First HCM Diagnosis, Treatment Recommendations Published

November 08, 2011

November 8, 2011 (Dallas, Texas and Washington, DC) — "It still has the reputation of something that's hard to treat, and what we've done here, not only in the guidelines, but in the research leading up to the guidelines, is to try to change that perception," said Dr Barry J Maron (Minneapolis Heart Institute, MN), referring to a landmark set of society-sponsored recommendations for the diagnosis and management of patients with hypertrophic cardiomyopathy (HCM) [1].

Medicine's perception of the disorder, "the most common cause of sudden death in young people," Maron told heartwire , has evolved from something a bit mysterious with a generally poor outcome to "a complex but highly treatable genetic heart disease. The guidelines are an accurate recognition of not only the change in our perception of the disease and its treatment, but also of what hypertrophic cardiomyopathy is today."

Treatment follows several, sometimes overlapping, pathways that address the heightened sudden-death risk and development and progression of heart failure; atrial fibrillation is another possible manifestation that can be directly addressed.

In particular, "the defibrillator, translated to patients with hypertrophic cardiomyopathy, has altered the clinical course of the disease for many patients and is in fact the only treatment available in HCM that is proven to prolong life," Maron said.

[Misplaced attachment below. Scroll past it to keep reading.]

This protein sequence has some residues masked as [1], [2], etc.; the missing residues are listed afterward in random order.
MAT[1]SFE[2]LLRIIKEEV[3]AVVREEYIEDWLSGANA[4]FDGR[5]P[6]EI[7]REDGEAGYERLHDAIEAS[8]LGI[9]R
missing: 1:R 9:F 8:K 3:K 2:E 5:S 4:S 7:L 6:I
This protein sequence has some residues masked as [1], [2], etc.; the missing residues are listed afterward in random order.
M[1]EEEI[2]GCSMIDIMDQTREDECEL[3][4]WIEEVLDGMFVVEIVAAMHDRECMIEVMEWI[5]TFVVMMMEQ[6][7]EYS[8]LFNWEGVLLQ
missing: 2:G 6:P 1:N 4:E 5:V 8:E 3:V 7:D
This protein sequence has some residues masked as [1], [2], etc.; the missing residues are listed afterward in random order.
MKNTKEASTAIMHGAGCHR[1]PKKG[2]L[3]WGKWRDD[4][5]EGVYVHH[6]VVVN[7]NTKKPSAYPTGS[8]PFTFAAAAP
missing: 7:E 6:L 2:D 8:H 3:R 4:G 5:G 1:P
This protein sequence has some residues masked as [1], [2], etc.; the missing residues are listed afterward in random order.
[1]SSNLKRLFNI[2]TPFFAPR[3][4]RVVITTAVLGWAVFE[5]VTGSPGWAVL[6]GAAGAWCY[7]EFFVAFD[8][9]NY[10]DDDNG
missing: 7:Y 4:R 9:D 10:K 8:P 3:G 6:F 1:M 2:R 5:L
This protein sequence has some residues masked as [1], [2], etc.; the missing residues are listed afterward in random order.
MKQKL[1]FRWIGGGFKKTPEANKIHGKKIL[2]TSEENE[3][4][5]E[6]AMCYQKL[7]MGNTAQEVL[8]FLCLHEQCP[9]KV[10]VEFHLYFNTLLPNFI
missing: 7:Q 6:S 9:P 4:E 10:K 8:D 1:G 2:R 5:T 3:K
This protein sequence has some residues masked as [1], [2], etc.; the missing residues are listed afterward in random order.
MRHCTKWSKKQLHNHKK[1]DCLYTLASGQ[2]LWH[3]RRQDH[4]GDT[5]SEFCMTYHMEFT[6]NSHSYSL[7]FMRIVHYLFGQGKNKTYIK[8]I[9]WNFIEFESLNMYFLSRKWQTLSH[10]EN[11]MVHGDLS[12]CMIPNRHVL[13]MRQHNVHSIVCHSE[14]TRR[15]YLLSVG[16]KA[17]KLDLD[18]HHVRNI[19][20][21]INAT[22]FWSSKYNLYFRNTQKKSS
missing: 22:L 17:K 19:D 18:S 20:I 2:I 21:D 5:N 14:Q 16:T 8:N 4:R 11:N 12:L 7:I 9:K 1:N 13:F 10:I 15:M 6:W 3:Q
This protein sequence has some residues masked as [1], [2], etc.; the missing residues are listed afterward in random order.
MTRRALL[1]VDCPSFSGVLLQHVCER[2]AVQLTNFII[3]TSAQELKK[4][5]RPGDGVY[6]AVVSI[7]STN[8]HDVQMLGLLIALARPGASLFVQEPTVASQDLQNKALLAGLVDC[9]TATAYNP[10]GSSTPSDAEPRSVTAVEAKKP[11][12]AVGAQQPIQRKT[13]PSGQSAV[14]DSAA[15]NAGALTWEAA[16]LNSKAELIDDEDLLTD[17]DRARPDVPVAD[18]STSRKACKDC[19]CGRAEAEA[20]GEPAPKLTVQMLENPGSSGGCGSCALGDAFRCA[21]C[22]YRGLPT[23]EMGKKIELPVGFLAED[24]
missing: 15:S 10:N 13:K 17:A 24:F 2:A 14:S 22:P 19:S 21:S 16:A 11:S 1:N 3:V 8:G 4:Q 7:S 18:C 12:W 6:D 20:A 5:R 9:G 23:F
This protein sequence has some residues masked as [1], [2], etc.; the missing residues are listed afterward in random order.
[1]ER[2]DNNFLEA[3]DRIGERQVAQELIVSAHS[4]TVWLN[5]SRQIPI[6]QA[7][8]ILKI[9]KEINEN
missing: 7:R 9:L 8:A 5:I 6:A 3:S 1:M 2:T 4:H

"The idea that you can effectively prevent sudden death in this disease is a major innovation for the patient population. These are young, otherwise-healthy people, generally, who--if they are high risk--can now have the expectation that it's possible to prevent sudden cardiac death and achieve normal longevity."

The new recommendations are published online today in Circulation and copublished in the Journal of the American College of Cardiology and the Journal of Thoracic and Cardiovascular Surgery, with Maron and Dr Bernard Gersh (Mayo Clinic, Rochester, MN) as the first two authors and noted as cochairs of the writing committee.

With the American College of Cardiology Foundation (ACCF) and the American Heart Association (AHA) as its marquis sponsoring organizations, the document, it says, was developed in collaboration with the American Association for Thoracic Surgery, American Society of Echocardiography, American Society of Nuclear Cardiology, Heart Failure Society of America, Heart Rhythm Society, Society for Cardiovascular Angiography and Interventions, and Society of Thoracic Surgeons.

The writing committee acknowledged that their recommendations (aimed mainly at cardiologists, Maron noted) are rooted primarily in expert consensus (level of evidence C) given a "lack of high levels of evidence regarding HCM provided by clinical trials." But that in itself may represent something of an achievement, given the broad subspecialty spectrum of the organizations that signed off on the recommendations and their sometimes-contrasting takes on diagnostic and therapeutic approaches.

Septal Reduction Therapy: Two Strategies

For example, the document's class I position on invasive correction of left ventricular outflow tract (LVOT) obstruction, a hallmark of HCM, says "septal-reduction therapy should be performed only by experienced operators in the context of a comprehensive HCM clinical program and only for the treatment of eligible patients with severe drug-refractory symptoms and LVOT obstruction."